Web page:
Editor’s Note: For six years running, contributing author Zach Adler has spent the month of April putting out a poem a day. By turns earnest and wry, these poems are based on prompts (and often forms) chosen at random using a deck of cards. The prompts range from “The Grandfather Paradox” to “Emotional Adultery” to “White Person Dreadlocks”. This year we decided to turn all his entertainment-related National Poetry Month entries into a series of our own. 

Follow the rest of Zach’s daily poems and plumb the archives on his blog

dt.common.streams.StreamServerEight of Clubs – Melanin

When is a Riot Not a Riot?

The Patriots won
And people took to the streets
Filling the night with cheers and open containers
And I was there
Watching and yelling though I had no allegiance
Except to my friends who had been waiting for this for years
So I joined them in revelry
Caught up in the oneness of the crowd
I screamed “Patriots!” till my throat was sore
And when the chant turned to”USA!”
I echoed back surpised at the strength of my voice
Even more surprised when someone started a fire
Then another
And a boy from my creative writing class
A quiet thoughtful kid
I think his name was Wyatt
Ripped off his shirt and jumped over one of those fires
While a pasty man climbed somehow onto the McDonald’s awning
And the crowd roared as he postured and started a new chant:
“Show your tits!”
Two students started pushing each other almost hitting a woman
And the McDonald’s man moved to dislodge the golden arches on the roof
As the crowd yelled “Show your tits!”
They began to move so erratically that someone fell to the pavement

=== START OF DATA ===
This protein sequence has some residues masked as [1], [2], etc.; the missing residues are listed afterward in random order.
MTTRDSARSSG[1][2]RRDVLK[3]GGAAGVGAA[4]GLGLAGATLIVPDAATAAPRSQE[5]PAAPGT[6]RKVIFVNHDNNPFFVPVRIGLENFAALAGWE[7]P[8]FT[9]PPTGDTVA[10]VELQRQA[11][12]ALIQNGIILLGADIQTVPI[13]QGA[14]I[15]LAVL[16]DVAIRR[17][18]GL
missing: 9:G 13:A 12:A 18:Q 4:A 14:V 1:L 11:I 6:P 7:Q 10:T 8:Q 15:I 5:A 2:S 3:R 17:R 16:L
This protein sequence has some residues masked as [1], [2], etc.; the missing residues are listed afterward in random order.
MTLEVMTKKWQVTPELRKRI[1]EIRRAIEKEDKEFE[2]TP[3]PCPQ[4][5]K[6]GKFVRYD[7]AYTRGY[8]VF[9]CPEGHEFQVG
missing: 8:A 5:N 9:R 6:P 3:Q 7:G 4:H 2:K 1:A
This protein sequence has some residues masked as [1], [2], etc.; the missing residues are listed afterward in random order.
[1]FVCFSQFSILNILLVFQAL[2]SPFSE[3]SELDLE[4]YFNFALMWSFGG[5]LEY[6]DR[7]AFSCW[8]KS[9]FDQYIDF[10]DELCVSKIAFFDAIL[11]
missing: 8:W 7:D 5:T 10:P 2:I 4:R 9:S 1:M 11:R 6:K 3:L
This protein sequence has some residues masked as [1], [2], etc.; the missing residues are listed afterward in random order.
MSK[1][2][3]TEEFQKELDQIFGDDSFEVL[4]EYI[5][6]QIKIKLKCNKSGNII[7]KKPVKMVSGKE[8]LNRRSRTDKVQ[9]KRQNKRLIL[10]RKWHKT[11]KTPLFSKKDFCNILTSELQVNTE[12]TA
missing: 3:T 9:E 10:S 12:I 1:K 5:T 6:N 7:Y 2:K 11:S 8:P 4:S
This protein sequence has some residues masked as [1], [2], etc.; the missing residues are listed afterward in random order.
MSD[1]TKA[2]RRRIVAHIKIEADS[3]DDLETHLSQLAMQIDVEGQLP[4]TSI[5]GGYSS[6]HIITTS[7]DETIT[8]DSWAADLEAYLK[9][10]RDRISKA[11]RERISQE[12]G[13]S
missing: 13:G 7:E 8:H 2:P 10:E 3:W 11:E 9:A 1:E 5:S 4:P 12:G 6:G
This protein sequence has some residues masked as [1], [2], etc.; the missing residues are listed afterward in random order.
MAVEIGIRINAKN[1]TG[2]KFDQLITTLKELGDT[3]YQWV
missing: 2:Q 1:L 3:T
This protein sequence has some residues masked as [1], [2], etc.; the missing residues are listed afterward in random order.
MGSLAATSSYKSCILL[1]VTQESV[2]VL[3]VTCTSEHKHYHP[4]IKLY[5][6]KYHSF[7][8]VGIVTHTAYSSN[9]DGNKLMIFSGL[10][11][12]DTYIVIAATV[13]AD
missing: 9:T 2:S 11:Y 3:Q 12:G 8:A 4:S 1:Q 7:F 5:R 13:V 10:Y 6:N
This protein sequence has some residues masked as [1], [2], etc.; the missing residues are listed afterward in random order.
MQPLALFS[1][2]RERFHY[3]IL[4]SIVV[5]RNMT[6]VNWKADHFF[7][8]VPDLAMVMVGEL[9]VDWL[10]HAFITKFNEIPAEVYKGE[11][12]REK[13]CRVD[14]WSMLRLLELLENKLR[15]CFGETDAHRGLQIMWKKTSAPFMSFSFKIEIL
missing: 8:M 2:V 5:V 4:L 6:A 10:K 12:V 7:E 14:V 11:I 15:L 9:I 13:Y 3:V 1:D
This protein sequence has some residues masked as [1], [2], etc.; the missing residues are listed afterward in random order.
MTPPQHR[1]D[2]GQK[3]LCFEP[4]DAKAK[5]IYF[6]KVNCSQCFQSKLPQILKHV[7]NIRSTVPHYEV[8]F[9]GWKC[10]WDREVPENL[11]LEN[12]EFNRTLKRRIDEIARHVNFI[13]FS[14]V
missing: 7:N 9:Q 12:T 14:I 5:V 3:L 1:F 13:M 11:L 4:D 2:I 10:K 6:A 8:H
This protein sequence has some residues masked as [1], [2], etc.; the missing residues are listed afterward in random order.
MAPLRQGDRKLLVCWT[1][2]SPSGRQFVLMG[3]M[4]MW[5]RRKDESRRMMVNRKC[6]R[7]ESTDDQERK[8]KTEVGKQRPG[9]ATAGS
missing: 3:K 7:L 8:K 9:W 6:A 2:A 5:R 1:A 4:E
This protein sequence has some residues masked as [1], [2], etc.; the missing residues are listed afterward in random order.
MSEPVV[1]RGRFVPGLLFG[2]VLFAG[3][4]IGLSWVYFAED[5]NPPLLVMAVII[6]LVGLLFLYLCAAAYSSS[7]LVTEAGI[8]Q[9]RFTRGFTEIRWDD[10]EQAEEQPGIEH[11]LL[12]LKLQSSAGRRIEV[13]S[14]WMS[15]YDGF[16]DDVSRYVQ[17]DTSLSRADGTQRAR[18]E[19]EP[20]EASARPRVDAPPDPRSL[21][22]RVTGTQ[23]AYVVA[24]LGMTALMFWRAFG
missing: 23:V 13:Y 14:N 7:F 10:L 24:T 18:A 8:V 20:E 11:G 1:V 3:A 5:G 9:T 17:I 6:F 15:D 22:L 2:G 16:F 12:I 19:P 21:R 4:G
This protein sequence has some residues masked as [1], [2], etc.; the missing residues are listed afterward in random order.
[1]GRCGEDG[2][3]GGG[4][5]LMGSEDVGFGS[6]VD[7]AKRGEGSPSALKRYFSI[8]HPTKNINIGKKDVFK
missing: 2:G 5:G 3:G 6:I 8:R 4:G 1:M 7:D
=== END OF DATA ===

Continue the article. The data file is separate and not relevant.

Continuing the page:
Somewhere a plate glass window broke just out of sight
And the crowd had thrown a rope up to the roof of the McDonald’s
And the man there had tied it sloppily to the dip in the arches
But it somehow held as the crowd pulled backwards
Everyone staggering
A man punched another man
And a woman yelling
Wyatt bleeding from the head
While the man on the McDonald’s awning
Pushed the almost severed arches
And the chant shifted to “Fuck The Yankees”
As young men began to jump on any car with New York plates
And I remember not one police officer
Not one
As a team of hands
Mostly white hands
Worked together to try to push a public bus
Onto its side
We heard a faint explosion in the distance
So we decided to go home

Monday afternoon once Boston wakes
Eyes adjusting to the sun
And the city workers sweeping glass
From the streets of Kenmore Square
Boarding broken windows
And picking up pieces
From that McDonalds sign
A man moves to replenish the Boston Herald box
With a fresh stack of late edition papers
That describe the events of the night before
And without even paying three quarters
You can see the story
The only story – really
A full page headline
Proudly proclaiming
“Patriots Win”